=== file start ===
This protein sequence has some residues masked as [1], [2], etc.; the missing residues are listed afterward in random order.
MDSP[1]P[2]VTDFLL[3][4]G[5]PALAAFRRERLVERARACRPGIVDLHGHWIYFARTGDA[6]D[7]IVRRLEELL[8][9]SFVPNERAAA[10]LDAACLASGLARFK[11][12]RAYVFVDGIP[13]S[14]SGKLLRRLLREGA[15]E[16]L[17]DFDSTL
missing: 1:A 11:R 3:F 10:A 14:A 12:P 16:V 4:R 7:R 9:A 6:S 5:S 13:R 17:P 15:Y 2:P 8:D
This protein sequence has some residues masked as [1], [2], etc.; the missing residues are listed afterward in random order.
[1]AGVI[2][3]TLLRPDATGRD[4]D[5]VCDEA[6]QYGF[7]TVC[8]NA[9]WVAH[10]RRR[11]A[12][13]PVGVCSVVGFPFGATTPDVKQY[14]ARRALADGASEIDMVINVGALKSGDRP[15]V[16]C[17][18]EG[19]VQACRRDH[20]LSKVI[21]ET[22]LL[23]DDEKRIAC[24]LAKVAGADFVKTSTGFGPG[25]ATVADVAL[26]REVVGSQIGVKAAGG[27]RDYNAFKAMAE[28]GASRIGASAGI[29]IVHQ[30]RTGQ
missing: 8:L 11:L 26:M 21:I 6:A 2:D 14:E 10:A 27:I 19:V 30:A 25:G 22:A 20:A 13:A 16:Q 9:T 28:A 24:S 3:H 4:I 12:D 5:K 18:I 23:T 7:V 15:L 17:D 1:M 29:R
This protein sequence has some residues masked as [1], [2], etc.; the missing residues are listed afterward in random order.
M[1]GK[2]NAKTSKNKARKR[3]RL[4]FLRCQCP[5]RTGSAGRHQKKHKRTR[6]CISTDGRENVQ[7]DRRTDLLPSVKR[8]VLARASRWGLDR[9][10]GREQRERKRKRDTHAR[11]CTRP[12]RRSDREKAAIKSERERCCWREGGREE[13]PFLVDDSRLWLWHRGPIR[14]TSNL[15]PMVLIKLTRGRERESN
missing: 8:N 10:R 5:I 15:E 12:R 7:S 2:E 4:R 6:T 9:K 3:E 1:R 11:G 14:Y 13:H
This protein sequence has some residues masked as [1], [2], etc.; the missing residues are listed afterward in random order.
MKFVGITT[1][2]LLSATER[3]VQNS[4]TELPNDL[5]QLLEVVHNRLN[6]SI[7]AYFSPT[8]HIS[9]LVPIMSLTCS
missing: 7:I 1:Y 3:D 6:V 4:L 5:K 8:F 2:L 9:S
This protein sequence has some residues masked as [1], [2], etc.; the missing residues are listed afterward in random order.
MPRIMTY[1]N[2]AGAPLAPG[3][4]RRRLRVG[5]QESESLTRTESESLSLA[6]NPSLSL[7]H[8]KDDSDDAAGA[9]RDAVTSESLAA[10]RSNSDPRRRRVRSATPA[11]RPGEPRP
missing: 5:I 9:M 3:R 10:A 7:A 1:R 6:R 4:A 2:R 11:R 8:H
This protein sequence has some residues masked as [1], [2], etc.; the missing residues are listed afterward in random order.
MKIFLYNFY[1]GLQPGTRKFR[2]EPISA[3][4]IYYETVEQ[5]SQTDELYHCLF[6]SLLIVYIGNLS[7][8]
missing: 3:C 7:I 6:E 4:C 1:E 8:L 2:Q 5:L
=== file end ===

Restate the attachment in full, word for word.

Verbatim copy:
This protein sequence has some residues masked as [1], [2], etc.; the missing residues are listed afterward in random order.
MDSP[1]P[2]VTDFLL[3][4]G[5]PALAAFRRERLVERARACRPGIVDLHGHWIYFARTGDA[6]D[7]IVRRLEELL[8][9]SFVPNERAAA[10]LDAACLASGLARFK[11][12]RAYVFVDGIP[13]S[14]SGKLLRRLLREGA[15]E[16]L[17]DFDSTL
missing: 1:A 11:R 3:F 10:A 14:A 12:P 16:V 4:R 7:R 9:A 6:S 5:S 13:R 17:P 15:Y 2:P 8:D
This protein sequence has some residues masked as [1], [2], etc.; the missing residues are listed afterward in random order.
[1]AGVI[2][3]TLLRPDATGRD[4]D[5]VCDEA[6]QYGF[7]TVC[8]NA[9]WVAH[10]RRR[11]A[12][13]PVGVCSVVGFPFGATTPDVKQY[14]ARRALADGASEIDMVINVGALKSGDRP[15]V[16]C[17][18]EG[19]VQACRRDH[20]LSKVI[21]ET[22]LL[23]DDEKRIAC[24]LAKVAGADFVKTSTGFGPG[25]ATVADVAL[26]REVVGSQIGVKAAGG[27]RDYNAFKAMAE[28]GASRIGASAGI[29]IVHQ[30]RTGQ
missing: 8:L 11:L 26:M 21:I 6:A 2:D 14:E 10:A 27:I 19:V 30:A 25:G 22:A 20:A 13:A 16:Q 9:T 28:A 24:S 3:H 4:I 12:D 5:K 18:I 23:T 7:V 15:L 17:D 1:M 29:R
This protein sequence has some residues masked as [1], [2], etc.; the missing residues are listed afterward in random order.
M[1]GK[2]NAKTSKNKARKR[3]RL[4]FLRCQCP[5]RTGSAGRHQKKHKRTR[6]CISTDGRENVQ[7]DRRTDLLPSVKR[8]VLARASRWGLDR[9][10]GREQRERKRKRDTHAR[11]CTRP[12]RRSDREKAAIKSERERCCWREGGREE[13]PFLVDDSRLWLWHRGPIR[14]TSNL[15]PMVLIKLTRGRERESN
missing: 8:N 10:R 5:I 15:E 12:R 7:S 2:E 4:R 6:T 9:K 3:E 1:R 11:G 14:Y 13:H
This protein sequence has some residues masked as [1], [2], etc.; the missing residues are listed afterward in random order.
MKFVGITT[1][2]LLSATER[3]VQNS[4]TELPNDL[5]QLLEVVHNRLN[6]SI[7]AYFSPT[8]HIS[9]LVPIMSLTCS
missing: 7:I 1:Y 3:D 6:V 4:L 5:K 8:F 2:L 9:S
This protein sequence has some residues masked as [1], [2], etc.; the missing residues are listed afterward in random order.
MPRIMTY[1]N[2]AGAPLAPG[3][4]RRRLRVG[5]QESESLTRTESESLSLA[6]NPSLSL[7]H[8]KDDSDDAAGA[9]RDAVTSESLAA[10]RSNSDPRRRRVRSATPA[11]RPGEPRP
missing: 5:I 9:M 3:R 10:A 7:A 1:R 6:R 4:A 2:R 11:R 8:H
This protein sequence has some residues masked as [1], [2], etc.; the missing residues are listed afterward in random order.
MKIFLYNFY[1]GLQPGTRKFR[2]EPISA[3][4]IYYETVEQ[5]SQTDELYHCLF[6]SLLIVYIGNLS[7][8]
missing: 3:C 7:I 6:E 4:C 1:E 8:L 2:Q 5:L